Going bare has morphed into an insurance term which means that a medical provider is practicing without professional liability or medical malpractice insurance. This trend has decreased over the past 10 years as meaningful tort reform in many states has made it more affordable for physicians to purchase professional liability. However, physicians still continue to make the choice to go without insurance, or “go bare.”
Why Doctors Practice Without Malpractice Insurance
One of the primary reasons for going bare is cost. Tort reform has occurred in the majority of states which has resulted in a drastic premium reduction. High risk counties that were once uninsurable now have multiple carriers competing. In addition, specialties such as OB/GYN, Neurosurgery and Orthopedics are now much easier for carriers to underwrite. Despite these factors, there are still doctors who do not think that there is an affordable option to going bare.
Another reason that providers choose to go without medical malpractice insurance is they believe they will be less of a target if they do get sued. They think that once an attorney finds out they do not have insurance, that the case will be dropped as a result of a lower potential for "winnable assets". This may apply in some very limited situations, but attorneys still have the ability to go after the assets of the provider or their business. Going bare does not guarantee that you will not be a target or ultimately face the possibility of paying a plaintiff attorney.
There are multiple states that do not require a provider to carry professional liability; however, if you reside in Colorado, Connecticut, Kansas, Massachusetts, New Jersey, Rhode Island or Wisconsin, there are minimum levels of professional liability insurance required. In addition, states including Indiana, Nebraska, New Mexico, New York, Pennsylvania and Wyoming have requirements in place to qualify for state liability reforms. It is important for a physician to understand the rules of the state where they practice and make sure they are operating within the standards governed by these states.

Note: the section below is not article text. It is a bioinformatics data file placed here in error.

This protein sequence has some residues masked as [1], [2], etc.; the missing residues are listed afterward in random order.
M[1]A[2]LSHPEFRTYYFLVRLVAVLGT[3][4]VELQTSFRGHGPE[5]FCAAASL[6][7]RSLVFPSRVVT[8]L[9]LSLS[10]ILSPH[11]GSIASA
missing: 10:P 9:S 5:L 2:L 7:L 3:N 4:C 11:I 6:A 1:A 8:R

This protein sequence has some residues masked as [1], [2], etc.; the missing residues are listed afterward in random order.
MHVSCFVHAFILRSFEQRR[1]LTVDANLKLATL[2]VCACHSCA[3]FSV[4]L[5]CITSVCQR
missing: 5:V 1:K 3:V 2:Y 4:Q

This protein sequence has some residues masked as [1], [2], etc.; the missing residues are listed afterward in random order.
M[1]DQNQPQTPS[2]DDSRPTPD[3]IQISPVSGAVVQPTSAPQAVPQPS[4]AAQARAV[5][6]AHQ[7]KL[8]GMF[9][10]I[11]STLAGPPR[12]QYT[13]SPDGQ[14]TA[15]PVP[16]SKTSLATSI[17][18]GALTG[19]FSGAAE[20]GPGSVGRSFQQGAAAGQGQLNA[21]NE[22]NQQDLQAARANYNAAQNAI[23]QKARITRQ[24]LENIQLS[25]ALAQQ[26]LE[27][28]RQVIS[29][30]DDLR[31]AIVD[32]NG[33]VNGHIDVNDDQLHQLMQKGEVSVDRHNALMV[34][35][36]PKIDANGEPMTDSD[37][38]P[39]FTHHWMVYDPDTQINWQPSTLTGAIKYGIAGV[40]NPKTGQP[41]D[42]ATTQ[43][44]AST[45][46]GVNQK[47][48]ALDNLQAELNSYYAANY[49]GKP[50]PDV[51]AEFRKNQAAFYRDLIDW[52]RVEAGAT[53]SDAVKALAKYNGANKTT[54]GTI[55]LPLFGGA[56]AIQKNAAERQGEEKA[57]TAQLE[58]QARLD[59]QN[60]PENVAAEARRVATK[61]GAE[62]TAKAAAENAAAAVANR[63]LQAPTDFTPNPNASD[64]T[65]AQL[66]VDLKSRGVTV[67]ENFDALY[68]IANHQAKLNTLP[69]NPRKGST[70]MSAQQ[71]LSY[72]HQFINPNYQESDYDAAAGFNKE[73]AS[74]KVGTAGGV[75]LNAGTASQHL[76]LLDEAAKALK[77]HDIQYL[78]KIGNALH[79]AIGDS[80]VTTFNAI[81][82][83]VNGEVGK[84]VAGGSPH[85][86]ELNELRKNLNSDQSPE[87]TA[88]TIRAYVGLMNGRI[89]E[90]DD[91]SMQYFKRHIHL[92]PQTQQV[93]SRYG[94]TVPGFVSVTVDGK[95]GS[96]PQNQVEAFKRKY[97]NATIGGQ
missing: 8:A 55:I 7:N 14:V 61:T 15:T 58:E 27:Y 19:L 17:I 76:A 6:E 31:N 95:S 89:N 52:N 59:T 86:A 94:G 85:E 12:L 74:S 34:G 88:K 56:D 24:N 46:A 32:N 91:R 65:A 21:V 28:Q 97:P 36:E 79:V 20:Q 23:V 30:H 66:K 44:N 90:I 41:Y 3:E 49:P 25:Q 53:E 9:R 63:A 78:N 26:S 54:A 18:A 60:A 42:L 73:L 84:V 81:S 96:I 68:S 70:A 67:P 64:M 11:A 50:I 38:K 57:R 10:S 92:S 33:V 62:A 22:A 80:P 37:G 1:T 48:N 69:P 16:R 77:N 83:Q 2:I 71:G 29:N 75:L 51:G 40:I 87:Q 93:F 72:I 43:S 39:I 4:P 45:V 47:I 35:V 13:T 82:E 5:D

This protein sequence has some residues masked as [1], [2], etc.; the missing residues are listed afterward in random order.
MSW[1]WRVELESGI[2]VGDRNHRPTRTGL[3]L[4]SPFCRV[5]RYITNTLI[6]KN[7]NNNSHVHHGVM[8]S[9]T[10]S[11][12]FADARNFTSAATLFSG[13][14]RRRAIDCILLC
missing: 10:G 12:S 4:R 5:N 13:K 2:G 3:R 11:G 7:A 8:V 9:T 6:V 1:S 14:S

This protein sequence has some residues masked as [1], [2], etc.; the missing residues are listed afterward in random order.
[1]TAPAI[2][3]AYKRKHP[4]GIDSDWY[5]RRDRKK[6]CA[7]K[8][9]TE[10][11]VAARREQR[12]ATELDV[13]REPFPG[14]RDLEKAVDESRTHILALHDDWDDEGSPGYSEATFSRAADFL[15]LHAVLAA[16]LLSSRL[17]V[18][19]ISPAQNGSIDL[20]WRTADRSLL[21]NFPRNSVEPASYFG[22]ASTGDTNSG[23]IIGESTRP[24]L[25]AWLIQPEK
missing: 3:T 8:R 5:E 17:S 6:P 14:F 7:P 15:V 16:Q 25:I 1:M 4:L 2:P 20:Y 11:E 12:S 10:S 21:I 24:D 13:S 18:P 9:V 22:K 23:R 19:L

Practicing without Medical Malpractice Insurance has become less popular; however, it is still being chosen as an option by Healthcare providers.
Before making this choice, physicians should ask themselves:
- What is the maximum cost I can afford if something goes wrong?
- Are all of my assets protected in the event I choose to go without insurance?
- Does my state require that I carry a minimum level of insurance?
As a healthcare provider, you have spent an immense amount of time and money investing in your career. In almost all cases, going without medical malpractice insurance can be a costly decision.
At Gallagher Healthcare, we are experts at specific state medical malpractice laws throughout the United States, and are happy to help with any questions you have on minimum coverage requirements. We also represent a wide range of carriers which allows us to tailor a policy to your unique needs and budget, while still providing appropriate coverage levels. Contact us today with your questions or to request a free, no obligation quote tailored to your needs.